Entrepreneur Office Hours - Issue #60
Would you leave your $28 billion company to start an ice cream parlor?
Let’s get straight to the big news: This week’s episode of Web Masters features Chris Maguire, co-founder of Etsy.
Yup… that Etsy.
It’s not every day you get entrepreneurial wisdom from the founder of a company currently worth $28 billion. But that’s exactly what you’ll get in this issue’s article and podcast.
If that weren’t exciting enough, this issue’s Q&A is about CRMs!!!!!
OK… fine… CRMs aren’t very exciting. Certainly not five-exclamations-points worth of exciting. But they’re important, so choose carefully.
Also in this issue, I’ve dusted off an article from my archives that, honestly, I’d completely forgotten about but loved revisiting. It’s about the difference between what good entrepreneurs focus on and what great entrepreneurs focus on. For what it’s worth, I wrote the article before I started interviewing tons of successful entrepreneurs for Web Masters, and I’m even more convinced of the thesis now than I was back when I wrote it. That seems like a good thing, right?
In my mind, the most interesting part of Chris Maguire’s story isn’t that he built Etsy. It’s that he’s much happier these days running his ice cream parlor. Here’s why.
The Ice Cream Maker Who Built a Marketplace for Crafters
If you want something homemade, custom, and unique, you don’t go to Amazon or Walmart. You go to Etsy. Hear the story of how Chris Maguire helped build it on the new episode of Web Masters.
Listen now on:
…or search “Web Masters” wherever you listen to your favorite podcasts.
FROM THE ARCHIVES…
Most entrepreneurs tend to focus on themselves and what pursuing their venture means for them. But great entrepreneurs care about something much more important.
Office Hours Q&A
In your opinion, what’s the best CRM?
My company is finally at the point where we need to get our sales process better organized. It’s time to move beyond Google Docs, but we don’t know what to use next.
We’ve looked at Salesforce, but it honestly seems really difficult. Or am I just crazy?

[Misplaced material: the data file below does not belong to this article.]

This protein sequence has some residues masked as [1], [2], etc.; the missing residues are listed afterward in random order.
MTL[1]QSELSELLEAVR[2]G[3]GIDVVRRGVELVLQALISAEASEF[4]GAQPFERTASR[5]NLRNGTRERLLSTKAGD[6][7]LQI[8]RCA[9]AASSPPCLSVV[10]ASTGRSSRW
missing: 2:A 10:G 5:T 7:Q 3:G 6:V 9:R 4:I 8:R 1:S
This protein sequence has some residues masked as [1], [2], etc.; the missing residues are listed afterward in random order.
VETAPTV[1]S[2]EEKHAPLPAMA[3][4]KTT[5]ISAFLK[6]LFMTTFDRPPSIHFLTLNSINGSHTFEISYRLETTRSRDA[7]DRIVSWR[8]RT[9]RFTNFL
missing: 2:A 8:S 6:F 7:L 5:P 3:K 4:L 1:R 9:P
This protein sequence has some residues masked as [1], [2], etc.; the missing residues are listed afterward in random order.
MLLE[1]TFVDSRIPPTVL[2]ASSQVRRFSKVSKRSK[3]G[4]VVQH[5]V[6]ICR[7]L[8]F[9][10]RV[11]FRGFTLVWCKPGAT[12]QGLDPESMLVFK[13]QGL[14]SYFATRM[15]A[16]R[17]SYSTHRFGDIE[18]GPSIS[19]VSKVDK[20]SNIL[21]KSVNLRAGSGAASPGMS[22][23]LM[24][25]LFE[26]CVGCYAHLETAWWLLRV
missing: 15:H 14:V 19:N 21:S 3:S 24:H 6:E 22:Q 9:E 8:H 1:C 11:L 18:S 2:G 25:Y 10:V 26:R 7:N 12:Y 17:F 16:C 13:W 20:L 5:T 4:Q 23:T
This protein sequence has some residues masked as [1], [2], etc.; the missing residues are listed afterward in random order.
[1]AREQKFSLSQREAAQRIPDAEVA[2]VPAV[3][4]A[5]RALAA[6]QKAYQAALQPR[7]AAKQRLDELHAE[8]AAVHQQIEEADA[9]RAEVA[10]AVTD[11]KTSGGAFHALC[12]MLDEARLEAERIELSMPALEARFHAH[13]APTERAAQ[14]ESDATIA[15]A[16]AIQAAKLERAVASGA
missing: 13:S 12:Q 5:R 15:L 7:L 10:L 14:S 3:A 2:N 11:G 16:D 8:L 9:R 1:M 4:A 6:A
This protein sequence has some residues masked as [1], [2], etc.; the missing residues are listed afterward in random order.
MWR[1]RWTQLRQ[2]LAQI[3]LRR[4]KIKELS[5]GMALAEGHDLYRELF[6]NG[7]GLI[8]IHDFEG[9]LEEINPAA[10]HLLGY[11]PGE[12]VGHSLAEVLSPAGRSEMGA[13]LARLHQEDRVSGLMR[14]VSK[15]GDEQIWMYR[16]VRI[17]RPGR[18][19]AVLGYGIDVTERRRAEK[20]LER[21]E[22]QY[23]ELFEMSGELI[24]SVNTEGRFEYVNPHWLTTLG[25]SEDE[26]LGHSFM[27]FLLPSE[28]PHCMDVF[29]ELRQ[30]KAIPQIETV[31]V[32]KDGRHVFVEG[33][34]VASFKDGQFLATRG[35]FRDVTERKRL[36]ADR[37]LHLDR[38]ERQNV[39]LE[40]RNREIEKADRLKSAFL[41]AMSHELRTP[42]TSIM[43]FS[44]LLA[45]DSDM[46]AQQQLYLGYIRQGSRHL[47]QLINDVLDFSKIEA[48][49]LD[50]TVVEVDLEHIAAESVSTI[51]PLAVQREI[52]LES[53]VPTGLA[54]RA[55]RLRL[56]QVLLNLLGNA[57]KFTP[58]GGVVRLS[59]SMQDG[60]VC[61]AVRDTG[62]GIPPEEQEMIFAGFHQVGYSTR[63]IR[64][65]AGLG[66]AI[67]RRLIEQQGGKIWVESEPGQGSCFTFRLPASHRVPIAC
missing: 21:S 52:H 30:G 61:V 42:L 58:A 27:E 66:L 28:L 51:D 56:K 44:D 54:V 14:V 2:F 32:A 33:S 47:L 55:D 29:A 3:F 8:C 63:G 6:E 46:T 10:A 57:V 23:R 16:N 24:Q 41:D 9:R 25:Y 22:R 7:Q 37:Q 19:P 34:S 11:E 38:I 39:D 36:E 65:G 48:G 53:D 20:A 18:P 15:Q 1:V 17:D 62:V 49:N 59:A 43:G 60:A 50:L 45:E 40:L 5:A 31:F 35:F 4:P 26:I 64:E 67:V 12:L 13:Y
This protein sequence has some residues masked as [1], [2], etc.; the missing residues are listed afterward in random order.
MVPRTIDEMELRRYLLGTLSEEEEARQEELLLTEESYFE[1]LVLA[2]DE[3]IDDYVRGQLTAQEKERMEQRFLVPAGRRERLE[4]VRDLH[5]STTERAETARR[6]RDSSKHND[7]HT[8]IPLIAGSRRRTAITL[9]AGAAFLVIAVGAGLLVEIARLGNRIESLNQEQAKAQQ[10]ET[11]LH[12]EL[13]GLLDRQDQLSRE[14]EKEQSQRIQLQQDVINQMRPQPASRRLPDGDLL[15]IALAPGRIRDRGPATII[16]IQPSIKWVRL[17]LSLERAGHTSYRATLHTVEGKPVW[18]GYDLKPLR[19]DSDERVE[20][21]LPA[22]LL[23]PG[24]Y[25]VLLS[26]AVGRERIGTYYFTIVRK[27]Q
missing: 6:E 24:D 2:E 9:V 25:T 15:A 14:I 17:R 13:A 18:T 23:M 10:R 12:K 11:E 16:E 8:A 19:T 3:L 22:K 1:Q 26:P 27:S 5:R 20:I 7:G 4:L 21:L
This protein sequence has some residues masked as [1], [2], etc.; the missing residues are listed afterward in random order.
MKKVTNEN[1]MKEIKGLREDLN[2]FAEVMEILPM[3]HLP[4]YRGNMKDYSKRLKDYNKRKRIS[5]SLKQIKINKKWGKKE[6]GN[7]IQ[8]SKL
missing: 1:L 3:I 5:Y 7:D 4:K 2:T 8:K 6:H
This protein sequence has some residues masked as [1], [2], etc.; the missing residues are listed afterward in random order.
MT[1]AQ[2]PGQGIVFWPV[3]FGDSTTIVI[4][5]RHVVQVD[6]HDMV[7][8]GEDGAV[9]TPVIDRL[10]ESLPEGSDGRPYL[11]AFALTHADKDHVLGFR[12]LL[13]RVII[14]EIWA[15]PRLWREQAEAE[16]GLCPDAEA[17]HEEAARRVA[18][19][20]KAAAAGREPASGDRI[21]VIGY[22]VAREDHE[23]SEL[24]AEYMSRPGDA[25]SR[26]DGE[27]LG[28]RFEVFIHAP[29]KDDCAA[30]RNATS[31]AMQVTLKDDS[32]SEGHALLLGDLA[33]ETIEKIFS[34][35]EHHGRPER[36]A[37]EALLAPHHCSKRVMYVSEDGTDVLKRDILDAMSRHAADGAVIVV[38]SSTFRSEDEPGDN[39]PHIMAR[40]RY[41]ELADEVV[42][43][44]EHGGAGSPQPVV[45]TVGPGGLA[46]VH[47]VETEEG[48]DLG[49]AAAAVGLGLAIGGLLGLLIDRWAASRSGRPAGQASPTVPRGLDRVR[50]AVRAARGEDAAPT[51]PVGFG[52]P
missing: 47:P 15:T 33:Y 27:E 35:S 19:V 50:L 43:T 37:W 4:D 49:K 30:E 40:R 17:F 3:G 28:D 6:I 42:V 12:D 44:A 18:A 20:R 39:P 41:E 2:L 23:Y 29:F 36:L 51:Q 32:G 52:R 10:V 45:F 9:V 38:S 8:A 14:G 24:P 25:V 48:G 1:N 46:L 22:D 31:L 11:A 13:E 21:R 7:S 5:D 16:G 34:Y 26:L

Any help would be greatly appreciated.
I’ve got lots of opinions here. Especially opinions about Salesforce.
As far as CRMs go, Salesforce is obviously the gold standard. And, true, it is super-powerful, but its power comes at a huge cost. In order to tap into the real value and power of Salesforce, you need a dedicated Salesforce admin, and, from the way you’ve asked your question, I’m guessing that’s not something you have the resources for. Because of that, I suggest you stay away from Salesforce. You’re not crazy. It is difficult and complex. Don’t waste your time (or money).
So what are your other options?
First, before I suggest a CRM, I need to warn you that your CRM isn’t nearly as important as the process you put in place for using it and ensuring that it gets used. That’s because, in general, CRMs all do the same basic things. They’re tools for managing contacts. But they’re not magical. They won’t manage your contacts for you. You (and your team) have to use whatever CRM you choose, you have to all agree on and understand exactly how you’re going to use it, and you have to 100% commit to using it. If you don’t do this, any CRM is going to fail. Conversely, if your team does fully commit to your CRM, any CRM is going to be helpful (even a spreadsheet).
The CRM I personally like is Pipedrive. (Note: I don’t know anyone at the company and don’t get any sort of commission.) I love the way it helps visualize sales pipelines, it’s super-flexible, and the API (if you need it), is incredibly powerful. At my last company, we built tons of marketing automation on top of Pipedrive, and it helped us supercharge our customer acquisition process.
Another interesting option -- particularly for smaller companies and sales orgs -- is Streak. It’s a CRM that plugs into Gmail (so, of course, you’ll have to be using that). It’s a good transitional CRM if you’re already using Google docs.
You could also go a bit “outside the box” and use something like Trello. I’ve done this and it can work well, though it all depends on how you configure Trello and what kinds of processes you put in place.
A similar option would be something like Airtable. Again, it’s not a traditional CRM, but it has the flexibility to be used like a CRM, and it also has good project management and automation capabilities that can help make it sort of like a CRM+.
Hopefully some of those suggestions are helpful. And remember -- again -- that the software doesn’t matter as much as committing to a process. You and your team have to commit to your CRM. If you don’t, nothing is going to work.
Got startup questions of your own? Reply to this email with whatever you want to know, and I’ll do my best to answer!